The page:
The Opposers of Liberty!

Yesterday for my talk I read from John 7: 37-52. In a profoundly radical statement, Jesus says, “Let anyone who thirsts come and drink.” Jesus makes a simple invitation ascribing spiritual authority to the individual. Each one can come, if they are thirsty, and drink.

But right on the heels of this subversive invitation all kinds of oppositions, obstacles, excuses, distractions and alternatives come rushing in: popular opinion (some say he’s the Prophet, some say he’s the Messiah, some say he’s an Impostor); scriptural authority (essentially, “read the scriptures that say this can’t be possible!”); geography and ethnicity (“if he’s from Galilee, it isn’t valid); government authorities (the temple police don’t know what to do with him); religious and spiritual authorities (the chief priests rule him out); legal authorities (Pharisees); and tradition or historical authority (“No one’s ever talked like this before”).

This isn’t strange, but typical. These are just a few of the things that attempt to prevent us from direct encounter and a spiritual authority that is our own. Everyone else got upset because Jesus was liberating people without anyone else’s permission, endorsement, or approval. Which is why, I think, Jesus said, “Let them come!” I feel my ministry is largely a ministry of removing obstacles and liberating people into their own authority. Let them!
The pic is original art found here.

About David Hayward

David Hayward runs the blog nakedpastor as a graffiti artist on the walls of religion where he critiques religion… specifically Christianity and the church. He also runs the online community The Lasting Supper where people can help themselves discover, explore and live in spiritual freedom.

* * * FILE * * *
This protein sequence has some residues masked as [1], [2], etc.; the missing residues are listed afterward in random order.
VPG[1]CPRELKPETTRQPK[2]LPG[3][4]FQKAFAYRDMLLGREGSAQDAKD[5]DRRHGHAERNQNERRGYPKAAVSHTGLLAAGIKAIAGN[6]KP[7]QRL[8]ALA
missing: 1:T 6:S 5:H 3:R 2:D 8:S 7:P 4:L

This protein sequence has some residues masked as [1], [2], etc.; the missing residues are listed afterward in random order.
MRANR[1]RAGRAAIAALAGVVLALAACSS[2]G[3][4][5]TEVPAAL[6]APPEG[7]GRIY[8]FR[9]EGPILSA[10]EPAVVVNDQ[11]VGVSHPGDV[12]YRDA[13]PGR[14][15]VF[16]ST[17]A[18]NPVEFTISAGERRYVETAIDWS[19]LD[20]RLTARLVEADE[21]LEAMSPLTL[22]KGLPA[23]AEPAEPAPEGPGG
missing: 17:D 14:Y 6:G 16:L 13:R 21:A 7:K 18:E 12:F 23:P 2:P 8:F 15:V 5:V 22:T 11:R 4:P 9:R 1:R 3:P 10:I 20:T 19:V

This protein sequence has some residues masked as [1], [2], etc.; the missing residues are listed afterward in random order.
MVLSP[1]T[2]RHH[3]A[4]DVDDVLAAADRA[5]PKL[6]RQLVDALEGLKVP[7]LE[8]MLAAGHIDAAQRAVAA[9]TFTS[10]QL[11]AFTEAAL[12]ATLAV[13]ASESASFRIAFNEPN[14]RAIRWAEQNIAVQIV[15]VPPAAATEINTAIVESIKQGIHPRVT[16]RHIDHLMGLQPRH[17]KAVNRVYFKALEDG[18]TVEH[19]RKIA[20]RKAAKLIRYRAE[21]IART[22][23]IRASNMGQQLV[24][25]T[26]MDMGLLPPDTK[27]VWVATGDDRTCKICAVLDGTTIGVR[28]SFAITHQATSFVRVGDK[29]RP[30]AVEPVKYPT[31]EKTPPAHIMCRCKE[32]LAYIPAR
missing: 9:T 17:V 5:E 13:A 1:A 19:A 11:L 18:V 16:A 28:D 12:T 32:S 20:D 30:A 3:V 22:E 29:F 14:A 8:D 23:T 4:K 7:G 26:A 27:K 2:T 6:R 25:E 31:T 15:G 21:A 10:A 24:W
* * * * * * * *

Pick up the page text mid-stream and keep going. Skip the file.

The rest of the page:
• ttm

    Could you elaborate on how an open invitation from Christ to become a recipient of, and a vessel of, Living Water also grants individuals spiritual authority?

    Maybe it’s just an issue of semantics but I always thought that accepting the invitation to drink meant we were submitting to Christ’s authority–removing ourselves from office and inaugurating a new leader.

    Your post has given me something to ponder.

  • http://nakedpastor.com nakedpastor

    We can talk about submission to Christ, which I agree with, in another context. But in this particular context, and what was so radical and disturbing about this particular invitation is that there need be no intermediary, external authority or professional and credentialed permission.

  • ttm

    Thanks for the elaboration…such an invitation definitely would have been radical for that time.

  • jake

    overanalysis

  • ttm

    Maybe that’s the point of post, Jake. With Christ, and no God-imposed middle man, each of us has the liberty to overanalyze or to underthink to our heart’s content! (Of course there will always be opposition to that freedom…)

  • Fred

    Given the likely cultural context (especially specifically in the water rite that may have been occurring at this time), I’m not sure nakedpastor is over analyzing.

  • http://jointheconversation.blogspot.com Amber

    Wow, how refreshing. I like your take on this. I tire of church leaders (both pastors and lay leadership) who feel the need to control every ministry anyone feels led to take up. BTW, I found your site through Today at the Mission.


CLOSE | X

HIDE | X